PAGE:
of pH by different workers revealed that Trichoderma isolates showed
optimum growth and sporulation rate at different pH values ranging
from 2 to 7 [6,7]. In India, there is great diversity in soil characteristics
especially with respect to soil pH. Trichoderma species are able to grow
in a wide range of pH from 2.0 to 6.0 with maximal growth rates at
4.0, the optimum range being 4.6 to 6.8. However, there is a need to
have strains specifically for saline soils and acidic soils. Similarly, in
major parts of country, high soil temperature is an important factor
for the survival of Trichoderma species. The residual toxicity due to
fungicides used for the control of soil borne pathogens is an important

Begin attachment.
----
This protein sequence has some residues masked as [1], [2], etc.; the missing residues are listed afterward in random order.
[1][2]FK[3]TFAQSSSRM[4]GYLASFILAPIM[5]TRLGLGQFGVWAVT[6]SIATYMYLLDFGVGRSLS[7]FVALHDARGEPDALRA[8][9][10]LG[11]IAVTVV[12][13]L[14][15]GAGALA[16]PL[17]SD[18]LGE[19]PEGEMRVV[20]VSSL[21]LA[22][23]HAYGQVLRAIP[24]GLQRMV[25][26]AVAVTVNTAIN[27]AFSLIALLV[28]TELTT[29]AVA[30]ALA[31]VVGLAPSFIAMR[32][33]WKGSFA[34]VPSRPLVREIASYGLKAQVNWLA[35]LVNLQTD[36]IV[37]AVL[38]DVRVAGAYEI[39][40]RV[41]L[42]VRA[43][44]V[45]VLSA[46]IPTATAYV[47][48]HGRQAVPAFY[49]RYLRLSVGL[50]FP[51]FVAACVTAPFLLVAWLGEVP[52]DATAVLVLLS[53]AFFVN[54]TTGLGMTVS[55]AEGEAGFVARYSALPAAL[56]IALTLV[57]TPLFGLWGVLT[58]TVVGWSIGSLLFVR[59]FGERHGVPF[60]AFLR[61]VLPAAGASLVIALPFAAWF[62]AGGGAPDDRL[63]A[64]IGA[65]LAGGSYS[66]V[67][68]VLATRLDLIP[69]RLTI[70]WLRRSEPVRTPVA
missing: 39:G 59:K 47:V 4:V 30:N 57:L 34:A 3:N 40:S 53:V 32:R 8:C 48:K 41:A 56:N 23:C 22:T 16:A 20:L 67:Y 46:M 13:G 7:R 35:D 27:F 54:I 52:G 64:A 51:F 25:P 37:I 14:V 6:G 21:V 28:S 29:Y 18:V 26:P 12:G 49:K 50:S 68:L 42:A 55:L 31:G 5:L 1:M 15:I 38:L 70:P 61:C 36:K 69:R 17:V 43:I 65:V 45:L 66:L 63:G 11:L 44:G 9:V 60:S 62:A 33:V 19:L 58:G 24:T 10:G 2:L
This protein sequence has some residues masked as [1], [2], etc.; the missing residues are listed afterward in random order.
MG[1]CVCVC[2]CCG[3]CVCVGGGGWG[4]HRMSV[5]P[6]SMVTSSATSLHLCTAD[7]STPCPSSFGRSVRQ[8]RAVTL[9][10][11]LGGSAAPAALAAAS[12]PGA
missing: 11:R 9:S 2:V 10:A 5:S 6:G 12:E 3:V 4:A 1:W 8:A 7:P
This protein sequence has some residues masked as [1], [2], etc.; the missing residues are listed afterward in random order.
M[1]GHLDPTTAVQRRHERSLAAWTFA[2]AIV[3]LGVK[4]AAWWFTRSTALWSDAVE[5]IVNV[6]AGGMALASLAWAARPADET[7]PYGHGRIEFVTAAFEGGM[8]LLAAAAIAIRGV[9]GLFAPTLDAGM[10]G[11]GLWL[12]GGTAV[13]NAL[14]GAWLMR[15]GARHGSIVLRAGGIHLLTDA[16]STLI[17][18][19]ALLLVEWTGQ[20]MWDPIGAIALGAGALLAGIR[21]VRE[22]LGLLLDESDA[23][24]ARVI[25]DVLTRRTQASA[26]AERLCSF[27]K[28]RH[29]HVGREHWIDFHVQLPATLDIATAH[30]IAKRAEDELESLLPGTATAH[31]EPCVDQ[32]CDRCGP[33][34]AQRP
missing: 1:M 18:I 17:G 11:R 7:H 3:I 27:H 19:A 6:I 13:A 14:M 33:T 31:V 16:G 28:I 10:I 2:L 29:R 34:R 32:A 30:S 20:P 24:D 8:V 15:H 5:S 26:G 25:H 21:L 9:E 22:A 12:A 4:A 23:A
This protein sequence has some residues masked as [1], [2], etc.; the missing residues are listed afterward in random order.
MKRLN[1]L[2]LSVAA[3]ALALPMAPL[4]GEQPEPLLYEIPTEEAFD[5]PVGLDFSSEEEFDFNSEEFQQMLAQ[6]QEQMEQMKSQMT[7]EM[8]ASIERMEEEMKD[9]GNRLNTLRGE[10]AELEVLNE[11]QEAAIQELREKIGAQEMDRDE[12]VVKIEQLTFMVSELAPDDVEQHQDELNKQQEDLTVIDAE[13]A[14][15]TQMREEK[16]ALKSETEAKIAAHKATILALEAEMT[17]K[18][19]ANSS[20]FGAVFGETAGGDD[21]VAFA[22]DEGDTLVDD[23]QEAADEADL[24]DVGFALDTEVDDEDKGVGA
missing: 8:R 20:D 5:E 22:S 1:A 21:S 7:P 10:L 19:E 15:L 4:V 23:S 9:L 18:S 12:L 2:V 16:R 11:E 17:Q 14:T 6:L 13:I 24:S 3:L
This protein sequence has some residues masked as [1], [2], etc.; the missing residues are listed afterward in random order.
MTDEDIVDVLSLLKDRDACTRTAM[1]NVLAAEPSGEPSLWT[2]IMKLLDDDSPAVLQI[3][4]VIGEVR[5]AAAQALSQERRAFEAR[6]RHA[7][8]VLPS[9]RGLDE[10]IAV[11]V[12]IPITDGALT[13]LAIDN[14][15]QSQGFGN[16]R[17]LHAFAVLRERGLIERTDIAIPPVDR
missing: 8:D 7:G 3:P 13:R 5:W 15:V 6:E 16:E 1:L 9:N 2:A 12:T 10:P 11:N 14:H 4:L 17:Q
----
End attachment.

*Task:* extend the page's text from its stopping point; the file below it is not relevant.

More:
environmental concern. Therefore, the improvement of stress tolerance
in Trichoderma strains could result in increasing their efficacy against
plant pathogenic fungi even under unfavorable environmental
conditions. So, for exploiting the optimal antagonistic potential of
Trichoderma which is to be applied as biocontrol agent (BCA) the
effect of pH on their mycelial growth should be tested. Hence, an
investigation was undertaken to study, compare, and assess the effect
Virol Mycol
ISSN: 2161-0517 VMID, an open access journal
of pH on biomass production of Trichoderma sp. at different days of
incubation.
Materials and Methods
Isolation of Trichoderma
Isolates of Trichoderma were isolated from soil samples collected
from rhizospheric of chickpea, pigeonpea and lentil crop from different
places of Uttar Pradesh, India (Table 1). All the isolates were isolated on
PDA medium by following serial dilution plate technique as described